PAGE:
Speaking about the various plans in the ministries, the governor announced the establishment of a National Scientific Research Council “to ensure that our natural resources are preserved and protected,” he said.
Taylor also announced the move of gender affairs from the Ministry of District Administration to the Ministry of Community Affairs and confirmed that the premier had informed him that Members of the Legislative Assembly would be taking the same 3.2 percent rollback as civil servants but that his salary and that of the Leader of the Opposition would be cut by 10 percent.
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  1. Lotophagus says:

    The police cannot have access to Immigration’s fingerprinting records as this would be contrary to human rights’ obligations.

  2. Anonymous says:

    I am aware of instances in the past where people that have previously been deported have returned to Cayman under a new identity. This problem would be eliminated through the use of fingerprinting technology. 

  3. Anonymous says:

    why are only work permit holders being finger printed? why can’t ALLresidents be finger printed?! all visitors, cruise ship passengers and all  – EVERYONE should be…..why single out wrok permit holders?

    do you really want to drive these people further away?

    • Anonymous says:

      Holders of work visas and visitors visas are fingerprinted in many countries, for example the USA.This is becoming a mainstreamtactic in border protection.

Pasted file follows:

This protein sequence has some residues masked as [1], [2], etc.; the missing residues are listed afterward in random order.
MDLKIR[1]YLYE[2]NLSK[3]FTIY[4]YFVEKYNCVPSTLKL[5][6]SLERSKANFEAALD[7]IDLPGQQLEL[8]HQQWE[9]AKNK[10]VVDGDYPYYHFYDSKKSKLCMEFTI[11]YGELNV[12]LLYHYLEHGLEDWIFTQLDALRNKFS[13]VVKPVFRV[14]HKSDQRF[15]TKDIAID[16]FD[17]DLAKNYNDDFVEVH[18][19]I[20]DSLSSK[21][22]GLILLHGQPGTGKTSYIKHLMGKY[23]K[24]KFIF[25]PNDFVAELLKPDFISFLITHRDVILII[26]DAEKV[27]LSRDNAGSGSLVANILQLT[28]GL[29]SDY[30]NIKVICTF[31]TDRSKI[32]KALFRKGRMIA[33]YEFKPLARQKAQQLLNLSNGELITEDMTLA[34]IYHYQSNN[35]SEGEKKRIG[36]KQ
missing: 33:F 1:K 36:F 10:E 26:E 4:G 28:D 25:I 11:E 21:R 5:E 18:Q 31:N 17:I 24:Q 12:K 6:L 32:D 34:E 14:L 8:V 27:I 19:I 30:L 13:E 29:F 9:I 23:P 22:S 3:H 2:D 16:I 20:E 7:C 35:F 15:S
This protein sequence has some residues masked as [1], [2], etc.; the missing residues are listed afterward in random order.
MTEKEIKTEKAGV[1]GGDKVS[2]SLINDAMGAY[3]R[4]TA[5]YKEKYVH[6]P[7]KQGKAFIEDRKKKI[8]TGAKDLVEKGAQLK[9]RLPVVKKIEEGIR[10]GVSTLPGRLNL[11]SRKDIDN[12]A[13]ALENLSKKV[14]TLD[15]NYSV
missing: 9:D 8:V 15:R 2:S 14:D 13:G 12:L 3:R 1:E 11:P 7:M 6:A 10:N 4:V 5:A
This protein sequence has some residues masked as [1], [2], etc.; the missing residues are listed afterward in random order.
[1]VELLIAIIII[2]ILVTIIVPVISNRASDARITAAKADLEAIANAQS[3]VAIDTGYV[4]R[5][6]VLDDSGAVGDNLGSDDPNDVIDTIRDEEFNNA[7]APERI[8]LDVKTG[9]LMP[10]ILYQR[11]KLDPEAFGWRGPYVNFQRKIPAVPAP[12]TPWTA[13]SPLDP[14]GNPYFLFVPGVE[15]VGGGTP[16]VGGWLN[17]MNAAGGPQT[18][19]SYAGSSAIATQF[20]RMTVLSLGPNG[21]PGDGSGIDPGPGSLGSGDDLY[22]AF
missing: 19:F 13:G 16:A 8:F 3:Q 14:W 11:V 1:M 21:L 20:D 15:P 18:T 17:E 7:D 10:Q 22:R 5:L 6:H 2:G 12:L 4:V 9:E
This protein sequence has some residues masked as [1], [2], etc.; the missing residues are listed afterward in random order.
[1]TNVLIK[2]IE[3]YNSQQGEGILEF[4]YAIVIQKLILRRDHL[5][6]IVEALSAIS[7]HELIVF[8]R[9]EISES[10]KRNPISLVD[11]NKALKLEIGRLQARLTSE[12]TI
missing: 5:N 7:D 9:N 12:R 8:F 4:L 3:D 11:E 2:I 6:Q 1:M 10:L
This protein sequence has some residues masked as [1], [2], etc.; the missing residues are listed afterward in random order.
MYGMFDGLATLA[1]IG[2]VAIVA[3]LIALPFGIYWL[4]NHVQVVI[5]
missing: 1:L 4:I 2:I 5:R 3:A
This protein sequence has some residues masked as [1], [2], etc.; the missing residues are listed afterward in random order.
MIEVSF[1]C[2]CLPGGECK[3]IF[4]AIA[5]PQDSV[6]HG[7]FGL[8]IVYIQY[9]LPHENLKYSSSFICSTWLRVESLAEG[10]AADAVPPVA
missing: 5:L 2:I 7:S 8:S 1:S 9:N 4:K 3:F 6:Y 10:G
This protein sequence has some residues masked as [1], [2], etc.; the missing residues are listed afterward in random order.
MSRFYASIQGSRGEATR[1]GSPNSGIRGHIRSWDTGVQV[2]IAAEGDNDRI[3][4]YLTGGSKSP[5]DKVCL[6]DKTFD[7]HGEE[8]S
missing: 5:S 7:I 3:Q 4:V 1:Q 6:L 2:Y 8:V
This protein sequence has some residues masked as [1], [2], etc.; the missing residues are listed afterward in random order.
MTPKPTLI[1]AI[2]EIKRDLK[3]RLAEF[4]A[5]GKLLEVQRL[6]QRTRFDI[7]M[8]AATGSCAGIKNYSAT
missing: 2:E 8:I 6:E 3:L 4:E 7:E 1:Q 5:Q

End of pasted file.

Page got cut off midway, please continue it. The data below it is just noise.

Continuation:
• Cayman_Visitor says:

      Yes, please fingerprint all the stay-over tourists and cruise ship passengers. And while you’re at it take a throat swab for a DNA sample as well. I want the resulting crash in the tourist industry to drive down the (still) overpriced real estate market so I can buy in at, say, ten to twenty cents on the CI$ (sarcasm intended).

      I love Cayman, its history, culture and people. But all of that is going to be lost in a frighteningly short amount of time if something SMART doesn’t happen FAST. Think Mac did you a favor by negotiating that new loan package? Cayman doesn’t have the GDP, indirect taxation or sustainable spending reductions to pay back that loan, EVER.

      "He hath founded it upon the seas", but the sea of red ink is going to swallow it all up again if something bold and decisive doesn’t happen RIGHT NOW.

      Be blessed..


    • Anonymous says:

      I don’t have anything to hide, so finger print me all you want. The waste starts when the finger prints they have on file don’t lead to crimes being solved.

  4. Mat says:

    CNS: "Outlining government plans over the coming year he [the Governor] said there were three key themes. ‘We need to adapt public finances to the new reality ….we need to provide security for our people…..(and )…we need constantly to work to promote and ensure good governance and respect for human rights,’ he said adding the importance of ensuring the independence of the judiciary and other checks and balances in the Constitution."

    Your Excellancy, to me, these are good ideals to pursue… but if you have people and elites in the UK government, the FCO, and Cayman Islands constituency who use the "powers that be" for their own self-interest and does not care for the welfare of Caymanians, locals, and the environment, the place we call home – then the Constitution is immaterial. It is like a mere landlord and tenant’s agreement.

    What will you do to protect the Cayman Islands from powerful people or elites who have monies to do whatever they wish; what will you do to protect us from the "special interest" overseas and people here who would want more than ever to belittle Caymanians out of envy and greed?